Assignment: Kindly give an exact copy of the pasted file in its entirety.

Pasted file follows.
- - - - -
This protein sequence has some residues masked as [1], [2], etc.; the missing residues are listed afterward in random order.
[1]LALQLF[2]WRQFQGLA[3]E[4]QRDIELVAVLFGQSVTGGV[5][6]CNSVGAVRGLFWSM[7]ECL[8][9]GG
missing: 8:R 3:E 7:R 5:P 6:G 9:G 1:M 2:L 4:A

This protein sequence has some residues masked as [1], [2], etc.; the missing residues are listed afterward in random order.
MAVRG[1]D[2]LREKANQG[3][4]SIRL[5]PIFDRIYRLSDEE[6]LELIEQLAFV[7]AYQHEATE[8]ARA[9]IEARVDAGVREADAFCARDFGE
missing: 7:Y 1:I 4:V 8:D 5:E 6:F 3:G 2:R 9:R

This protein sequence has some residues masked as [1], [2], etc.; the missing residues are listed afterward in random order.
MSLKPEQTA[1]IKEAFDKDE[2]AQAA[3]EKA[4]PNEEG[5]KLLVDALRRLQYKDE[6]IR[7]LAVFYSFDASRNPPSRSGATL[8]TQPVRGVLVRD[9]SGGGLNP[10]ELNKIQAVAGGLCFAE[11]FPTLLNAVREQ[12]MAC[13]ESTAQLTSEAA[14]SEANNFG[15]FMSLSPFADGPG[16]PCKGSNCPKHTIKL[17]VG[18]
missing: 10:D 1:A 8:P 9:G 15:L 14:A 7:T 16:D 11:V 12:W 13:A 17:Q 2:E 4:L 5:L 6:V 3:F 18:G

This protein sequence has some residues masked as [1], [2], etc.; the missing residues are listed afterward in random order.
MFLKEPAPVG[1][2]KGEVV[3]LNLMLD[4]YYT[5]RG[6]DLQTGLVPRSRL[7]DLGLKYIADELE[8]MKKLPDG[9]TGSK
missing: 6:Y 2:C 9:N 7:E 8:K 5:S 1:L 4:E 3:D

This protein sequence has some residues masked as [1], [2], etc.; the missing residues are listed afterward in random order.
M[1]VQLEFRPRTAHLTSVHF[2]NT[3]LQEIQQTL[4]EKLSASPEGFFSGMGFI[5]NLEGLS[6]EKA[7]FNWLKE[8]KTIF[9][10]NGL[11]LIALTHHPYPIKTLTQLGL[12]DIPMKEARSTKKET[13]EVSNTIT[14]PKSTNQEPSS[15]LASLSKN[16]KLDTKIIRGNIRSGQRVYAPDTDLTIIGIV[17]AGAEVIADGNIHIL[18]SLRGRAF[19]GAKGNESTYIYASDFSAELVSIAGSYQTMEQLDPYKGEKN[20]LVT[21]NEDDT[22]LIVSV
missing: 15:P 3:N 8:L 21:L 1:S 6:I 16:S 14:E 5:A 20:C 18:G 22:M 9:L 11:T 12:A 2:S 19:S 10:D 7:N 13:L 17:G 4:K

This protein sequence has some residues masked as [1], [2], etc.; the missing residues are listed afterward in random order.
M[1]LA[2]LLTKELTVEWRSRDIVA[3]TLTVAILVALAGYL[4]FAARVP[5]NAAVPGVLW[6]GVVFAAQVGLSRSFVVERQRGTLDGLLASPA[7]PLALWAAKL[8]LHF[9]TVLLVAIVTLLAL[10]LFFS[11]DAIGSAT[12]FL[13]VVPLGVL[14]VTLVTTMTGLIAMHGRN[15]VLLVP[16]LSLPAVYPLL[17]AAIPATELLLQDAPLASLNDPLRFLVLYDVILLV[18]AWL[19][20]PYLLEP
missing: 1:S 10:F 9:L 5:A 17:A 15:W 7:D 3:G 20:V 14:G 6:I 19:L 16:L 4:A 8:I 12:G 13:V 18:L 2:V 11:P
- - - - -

This protein sequence has some residues masked as [1], [2], etc.; the missing residues are listed afterward in random order.
[1]LALQLF[2]WRQFQGLA[3]E[4]QRDIELVAVLFGQSVTGGV[5][6]CNSVGAVRGLFWSM[7]ECL[8][9]GG
missing: 8:R 3:E 7:R 5:P 6:G 9:G 1:M 2:L 4:A

This protein sequence has some residues masked as [1], [2], etc.; the missing residues are listed afterward in random order.
MAVRG[1]D[2]LREKANQG[3][4]SIRL[5]PIFDRIYRLSDEE[6]LELIEQLAFV[7]AYQHEATE[8]ARA[9]IEARVDAGVREADAFCARDFGE
missing: 7:Y 1:I 4:V 8:D 5:E 6:F 3:G 2:R 9:R

This protein sequence has some residues masked as [1], [2], etc.; the missing residues are listed afterward in random order.
MSLKPEQTA[1]IKEAFDKDE[2]AQAA[3]EKA[4]PNEEG[5]KLLVDALRRLQYKDE[6]IR[7]LAVFYSFDASRNPPSRSGATL[8]TQPVRGVLVRD[9]SGGGLNP[10]ELNKIQAVAGGLCFAE[11]FPTLLNAVREQ[12]MAC[13]ESTAQLTSEAA[14]SEANNFG[15]FMSLSPFADGPG[16]PCKGSNCPKHTIKL[17]VG[18]
missing: 10:D 1:A 8:P 9:G 15:L 14:A 7:T 16:D 11:V 12:W 13:A 17:Q 2:E 4:L 5:L 6:V 3:F 18:G

This protein sequence has some residues masked as [1], [2], etc.; the missing residues are listed afterward in random order.
MFLKEPAPVG[1][2]KGEVV[3]LNLMLD[4]YYT[5]RG[6]DLQTGLVPRSRL[7]DLGLKYIADELE[8]MKKLPDG[9]TGSK
missing: 6:Y 2:C 9:N 7:E 8:K 5:S 1:L 4:E 3:D

This protein sequence has some residues masked as [1], [2], etc.; the missing residues are listed afterward in random order.
M[1]VQLEFRPRTAHLTSVHF[2]NT[3]LQEIQQTL[4]EKLSASPEGFFSGMGFI[5]NLEGLS[6]EKA[7]FNWLKE[8]KTIF[9][10]NGL[11]LIALTHHPYPIKTLTQLGL[12]DIPMKEARSTKKET[13]EVSNTIT[14]PKSTNQEPSS[15]LASLSKN[16]KLDTKIIRGNIRSGQRVYAPDTDLTIIGIV[17]AGAEVIADGNIHIL[18]SLRGRAF[19]GAKGNESTYIYASDFSAELVSIAGSYQTMEQLDPYKGEKN[20]LVT[21]NEDDT[22]LIVSV
missing: 15:P 3:N 8:L 21:L 1:S 6:I 16:S 14:E 5:A 20:C 18:G 22:M 9:L 11:T 12:A 2:S 19:S 10:D 7:N 13:L 17:G 4:K

This protein sequence has some residues masked as [1], [2], etc.; the missing residues are listed afterward in random order.
M[1]LA[2]LLTKELTVEWRSRDIVA[3]TLTVAILVALAGYL[4]FAARVP[5]NAAVPGVLW[6]GVVFAAQVGLSRSFVVERQRGTLDGLLASPA[7]PLALWAAKL[8]LHF[9]TVLLVAIVTLLAL[10]LFFS[11]DAIGSAT[12]FL[13]VVPLGVL[14]VTLVTTMTGLIAMHGRN[15]VLLVP[16]LSLPAVYPLL[17]AAIPATELLLQDAPLASLNDPLRFLVLYDVILLV[18]AWL[19][20]PYLLEP
missing: 1:S 10:F 9:L 5:A 17:A 15:W 7:D 3:G 20:V 14:G 6:I 19:L 16:L 4:A 8:I 12:G 13:V 18:L 2:V 11:P